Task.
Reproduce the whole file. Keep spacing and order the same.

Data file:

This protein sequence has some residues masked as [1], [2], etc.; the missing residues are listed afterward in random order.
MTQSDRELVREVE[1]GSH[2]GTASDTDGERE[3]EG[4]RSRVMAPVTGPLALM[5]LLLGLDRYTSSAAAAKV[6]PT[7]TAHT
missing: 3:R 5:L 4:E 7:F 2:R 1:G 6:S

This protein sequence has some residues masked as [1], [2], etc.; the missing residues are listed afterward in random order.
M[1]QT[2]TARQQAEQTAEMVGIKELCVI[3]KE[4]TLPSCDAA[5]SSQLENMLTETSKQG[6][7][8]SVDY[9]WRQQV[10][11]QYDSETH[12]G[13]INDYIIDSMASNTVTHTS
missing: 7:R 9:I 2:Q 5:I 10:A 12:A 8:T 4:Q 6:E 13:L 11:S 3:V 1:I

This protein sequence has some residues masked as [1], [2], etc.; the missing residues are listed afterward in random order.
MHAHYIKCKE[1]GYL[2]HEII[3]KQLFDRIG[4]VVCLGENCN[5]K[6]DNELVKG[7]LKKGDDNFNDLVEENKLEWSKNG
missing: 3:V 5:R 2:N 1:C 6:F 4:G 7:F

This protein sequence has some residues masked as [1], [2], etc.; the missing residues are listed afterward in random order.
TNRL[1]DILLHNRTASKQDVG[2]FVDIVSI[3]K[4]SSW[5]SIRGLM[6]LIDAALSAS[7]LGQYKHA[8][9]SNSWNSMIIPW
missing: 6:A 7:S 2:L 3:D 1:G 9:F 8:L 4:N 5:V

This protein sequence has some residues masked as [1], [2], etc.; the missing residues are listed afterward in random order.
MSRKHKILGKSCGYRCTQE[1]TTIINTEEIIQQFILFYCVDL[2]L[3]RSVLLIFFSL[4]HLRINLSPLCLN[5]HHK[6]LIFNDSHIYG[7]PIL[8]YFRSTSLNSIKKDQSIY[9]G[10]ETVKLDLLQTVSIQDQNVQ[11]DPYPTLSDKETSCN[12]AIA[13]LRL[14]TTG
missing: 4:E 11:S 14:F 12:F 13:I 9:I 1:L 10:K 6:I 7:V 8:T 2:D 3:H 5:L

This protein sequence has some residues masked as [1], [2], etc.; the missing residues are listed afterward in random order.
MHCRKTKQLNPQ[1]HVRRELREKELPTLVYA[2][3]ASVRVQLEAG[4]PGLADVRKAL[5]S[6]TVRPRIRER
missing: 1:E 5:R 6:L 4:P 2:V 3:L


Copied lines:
This protein sequence has some residues masked as [1], [2], etc.; the missing residues are listed afterward in random order.
MTQSDRELVREVE[1]GSH[2]GTASDTDGERE[3]EG[4]RSRVMAPVTGPLALM[5]LLLGLDRYTSSAAAAKV[6]PT[7]TAHT
missing: 3:R 5:L 4:E 7:F 2:R 1:G 6:S

This protein sequence has some residues masked as [1], [2], etc.; the missing residues are listed afterward in random order.
M[1]QT[2]TARQQAEQTAEMVGIKELCVI[3]KE[4]TLPSCDAA[5]SSQLENMLTETSKQG[6][7][8]SVDY[9]WRQQV[10][11]QYDSETH[12]G[13]INDYIIDSMASNTVTHTS
missing: 7:R 9:I 2:Q 5:I 10:A 12:A 8:T 4:Q 6:E 13:L 11:S 3:V 1:I

This protein sequence has some residues masked as [1], [2], etc.; the missing residues are listed afterward in random order.
MHAHYIKCKE[1]GYL[2]HEII[3]KQLFDRIG[4]VVCLGENCN[5]K[6]DNELVKG[7]LKKGDDNFNDLVEENKLEWSKNG
missing: 3:V 5:R 2:N 1:C 6:F 4:G 7:F

This protein sequence has some residues masked as [1], [2], etc.; the missing residues are listed afterward in random order.
TNRL[1]DILLHNRTASKQDVG[2]FVDIVSI[3]K[4]SSW[5]SIRGLM[6]LIDAALSAS[7]LGQYKHA[8][9]SNSWNSMIIPW
missing: 6:A 7:S 2:L 3:D 1:G 9:F 8:L 4:N 5:V

This protein sequence has some residues masked as [1], [2], etc.; the missing residues are listed afterward in random order.
MSRKHKILGKSCGYRCTQE[1]TTIINTEEIIQQFILFYCVDL[2]L[3]RSVLLIFFSL[4]HLRINLSPLCLN[5]HHK[6]LIFNDSHIYG[7]PIL[8]YFRSTSLNSIKKDQSIY[9]G[10]ETVKLDLLQTVSIQDQNVQ[11]DPYPTLSDKETSCN[12]AIA[13]LRL[14]TTG
missing: 4:E 11:S 14:F 12:F 13:I 9:I 1:L 10:K 6:I 7:V 8:T 2:D 3:H 5:L

This protein sequence has some residues masked as [1], [2], etc.; the missing residues are listed afterward in random order.
MHCRKTKQLNPQ[1]HVRRELREKELPTLVYA[2][3]ASVRVQLEAG[4]PGLADVRKAL[5]S[6]TVRPRIRER
missing: 1:E 5:R 6:L 4:P 2:V 3:L